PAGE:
Isaiah 41:14-20 – For Such a Worm as I

Do not fear, you worm Jacob,
    you insect Israel!
I will help you, says the Lord;
    your Redeemer is the Holy One of Israel.
Now, I will make of you a threshing sledge,
    sharp, new, and having teeth;
you shall thresh the mountains and crush them,
    and you shall make the hills like chaff.
You shall winnow them and the wind shall carry them away,
    and the tempest shall scatter them.
Then you shall rejoice in the Lord;
    in the Holy One of Israel you shall glory.

When the poor and needy seek water,
    and there is none,
    and their tongue is parched with thirst,
I the Lord will answer them,
    I the God of Israel will not forsake them.
I will open rivers on the bare heights,
    and fountains in the midst of the valleys;
I will make the wilderness a pool of water,
    and the dry land springs of water.
I will put in the wilderness the cedar,
    the acacia, the myrtle, and the olive;
I will set in the desert the cypress,
    the plane and the pine together,
so that all may see and know,
    all may consider and understand,
that the hand of the Lord has done this,
    the Holy One of Israel has created it. (NRSV)

Each morning I rise and read God’s Holy Word. It is a discipline I have been doing for over forty years. In the past few years, I have begun reading more slowly and with greater contemplation – because the goal is not to check off having read some verses on a Bible reading plan. The aim is to connect meaningfully with God. The desired result is to hear the voice of the Lord, and to let the Scriptures do their incredible work in our hearts.

One of the ways I connect with Scripture, after having read the verses for the day several times, is to write it in my own words…

“My dear servant, there is no need whatsoever to worry yourself,

though others say about you,

            ‘That guy is nothing, only a wormy maggot!’

I am your holy God,

            who saves and protects you.

I’ll let you be like a big ol’ log

            covered with sharp spikes.

You will grind and crush

every mountain and hill in front of you

            until they turn to dust.

A strong wind will scatter the dust of unholy jerks

            in all directions.

Then you will celebrate

and praise me, your Lord,

            the holy God who watches your life.

When your financial budget no longer budges

and your bank accounts lie empty

            and you have no idea where to turn,

I, your Lord, and your God

will come to your rescue.

            I will not forget you.

I will make rivers of abundance flow

            on the desolate mountain peaks of your life.

I will send streams of life

to fill your empty valley of life’s tribulations.

Dry and barren places in your life

will flow with springs

            and become a lake of grace and goodness.

I will fill the parched desert areas of your needy life

            with all kinds of fruitful trees –

apple trees, olive trees, fig trees,

oak and walnut, elm and maple, fir, and pine,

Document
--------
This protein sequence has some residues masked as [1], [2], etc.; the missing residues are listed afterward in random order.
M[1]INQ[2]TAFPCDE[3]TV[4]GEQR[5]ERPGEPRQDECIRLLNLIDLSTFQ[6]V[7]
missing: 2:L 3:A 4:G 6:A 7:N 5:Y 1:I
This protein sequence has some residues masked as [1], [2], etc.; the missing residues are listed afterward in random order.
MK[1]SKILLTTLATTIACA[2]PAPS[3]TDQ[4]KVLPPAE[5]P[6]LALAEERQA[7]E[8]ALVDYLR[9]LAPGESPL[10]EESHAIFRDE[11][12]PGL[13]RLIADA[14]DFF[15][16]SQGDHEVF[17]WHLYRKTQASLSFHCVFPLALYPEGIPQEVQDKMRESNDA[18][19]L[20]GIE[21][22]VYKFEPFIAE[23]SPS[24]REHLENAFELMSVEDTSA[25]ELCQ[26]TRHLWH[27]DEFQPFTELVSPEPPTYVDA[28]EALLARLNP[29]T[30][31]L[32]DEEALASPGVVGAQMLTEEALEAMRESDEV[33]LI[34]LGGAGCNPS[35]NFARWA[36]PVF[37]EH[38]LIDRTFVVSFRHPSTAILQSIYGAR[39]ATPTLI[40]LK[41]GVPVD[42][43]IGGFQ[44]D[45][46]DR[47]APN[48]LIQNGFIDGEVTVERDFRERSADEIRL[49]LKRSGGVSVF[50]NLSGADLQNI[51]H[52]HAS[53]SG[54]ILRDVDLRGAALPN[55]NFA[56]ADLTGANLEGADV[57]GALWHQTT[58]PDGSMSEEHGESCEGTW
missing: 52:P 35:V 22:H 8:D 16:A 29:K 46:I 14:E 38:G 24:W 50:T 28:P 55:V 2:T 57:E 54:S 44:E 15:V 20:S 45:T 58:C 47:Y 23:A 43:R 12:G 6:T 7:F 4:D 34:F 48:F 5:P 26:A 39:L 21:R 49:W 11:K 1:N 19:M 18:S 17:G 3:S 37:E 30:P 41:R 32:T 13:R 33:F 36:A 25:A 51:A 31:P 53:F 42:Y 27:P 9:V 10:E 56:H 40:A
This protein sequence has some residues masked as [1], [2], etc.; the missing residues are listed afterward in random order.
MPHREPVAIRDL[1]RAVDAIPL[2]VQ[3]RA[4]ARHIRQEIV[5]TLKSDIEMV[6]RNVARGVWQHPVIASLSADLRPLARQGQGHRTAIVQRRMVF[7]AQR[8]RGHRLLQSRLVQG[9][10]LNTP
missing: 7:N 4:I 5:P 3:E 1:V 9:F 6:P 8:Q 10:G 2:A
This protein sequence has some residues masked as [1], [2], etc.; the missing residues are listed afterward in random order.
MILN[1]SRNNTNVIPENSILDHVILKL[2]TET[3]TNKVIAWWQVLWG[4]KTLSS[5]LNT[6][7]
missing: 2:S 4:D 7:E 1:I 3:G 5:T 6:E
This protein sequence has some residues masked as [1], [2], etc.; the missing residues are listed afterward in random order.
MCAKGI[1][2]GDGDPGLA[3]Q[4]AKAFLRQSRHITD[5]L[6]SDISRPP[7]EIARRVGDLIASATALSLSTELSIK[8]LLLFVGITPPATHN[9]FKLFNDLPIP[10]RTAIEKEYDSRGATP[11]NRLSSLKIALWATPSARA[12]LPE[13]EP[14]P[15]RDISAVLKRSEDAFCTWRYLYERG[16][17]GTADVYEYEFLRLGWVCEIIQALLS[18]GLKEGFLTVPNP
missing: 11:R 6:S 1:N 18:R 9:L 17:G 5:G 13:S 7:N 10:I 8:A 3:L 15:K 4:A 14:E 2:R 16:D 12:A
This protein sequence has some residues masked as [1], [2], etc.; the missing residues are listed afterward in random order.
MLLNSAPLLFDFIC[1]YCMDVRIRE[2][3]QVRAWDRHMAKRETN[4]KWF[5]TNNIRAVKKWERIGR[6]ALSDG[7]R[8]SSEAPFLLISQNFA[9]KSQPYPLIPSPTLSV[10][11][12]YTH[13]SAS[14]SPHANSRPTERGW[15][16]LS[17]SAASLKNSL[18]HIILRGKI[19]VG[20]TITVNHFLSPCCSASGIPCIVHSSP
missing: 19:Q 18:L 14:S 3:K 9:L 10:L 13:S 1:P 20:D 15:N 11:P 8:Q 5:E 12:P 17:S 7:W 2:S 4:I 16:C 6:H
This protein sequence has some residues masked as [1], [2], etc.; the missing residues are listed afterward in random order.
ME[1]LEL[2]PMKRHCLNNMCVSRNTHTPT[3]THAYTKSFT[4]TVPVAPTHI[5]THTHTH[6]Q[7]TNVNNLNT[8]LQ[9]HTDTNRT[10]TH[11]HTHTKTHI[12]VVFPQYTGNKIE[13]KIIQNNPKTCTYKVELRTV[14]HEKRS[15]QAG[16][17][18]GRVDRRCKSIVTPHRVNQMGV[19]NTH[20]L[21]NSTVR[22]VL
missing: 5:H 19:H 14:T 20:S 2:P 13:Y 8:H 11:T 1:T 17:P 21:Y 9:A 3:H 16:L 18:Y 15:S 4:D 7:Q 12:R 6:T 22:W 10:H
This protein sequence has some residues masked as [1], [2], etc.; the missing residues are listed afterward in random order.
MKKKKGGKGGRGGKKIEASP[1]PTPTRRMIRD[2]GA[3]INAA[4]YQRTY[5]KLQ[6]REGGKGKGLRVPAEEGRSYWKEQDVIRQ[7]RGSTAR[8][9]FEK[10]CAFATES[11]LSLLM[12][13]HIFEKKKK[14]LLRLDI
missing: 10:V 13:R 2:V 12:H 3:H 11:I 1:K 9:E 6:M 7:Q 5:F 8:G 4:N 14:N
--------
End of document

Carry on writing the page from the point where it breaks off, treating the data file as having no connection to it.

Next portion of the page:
like in the original garden,

all your needs will be met in and through me, your God.

Everyone will see this

            and know that I,

the holy Yahweh God whom you love and serve,

            created every bit of it.”

Whichever way we choose to view ourselves, as worm and insect, or as majestic person in the image of God, the spiritual reality continually before us is that the Lord will provide, bless, and care for us. We are the recipients of God’s gracious salvation. Although many modern hymnals do not include Isaac Watt’s, At the Cross, and if they do, the original words have been changed – it matters little. Because the action of deliverance belongs to God, and neither to you nor me. And even though we seem but lowly worms next to God, the Lord chooses to treat us with deference, accommodation, and care. Any low view of self is quickly eradicated in the face of such divine love.

Stanza 1:

Alas! and did my Savior bleed?

And did my Sov’reign die?

Would He devote that sacred head

For such a worm as I? 


At the cross, at the cross,

Where I first saw the light,

And the burden of my heart rolled away –

It was there by faith I received my sight,

And now I am happy all the day. 

By Isaac Watts (1674-1748) and published in 1707.

John 1:1-18 – God in the Flesh

Welcome, friends! The astounding love of God is seen most clearly in the face of Jesus Christ. Click the videos below and let us enjoy worshiping our incarnate Lord…

John 1:1-18
O Word of God Incarnate by Jeff Pardo
He Came Down by the Gaither Vocal Band, 1999

May your hearts be filled with grace through the incarnation of Christ.

May your minds be filled with truth through the knowledge of Jesus.

May your soul be filled with love through love incarnate, the Lord Jesus Christ our Savior. Amen.

Hebrews 8:1-13 – Deliverance through a Manger

God Is With Us, by Malaysian artist Hanna Varghese, 2006

Now the main point of what we are saying is this: We do have such a high priest, who sat down at the right hand of the throne of the Majesty in heaven, and who serves in the sanctuary, the true tabernacle set up by the Lord, not by a mere human being.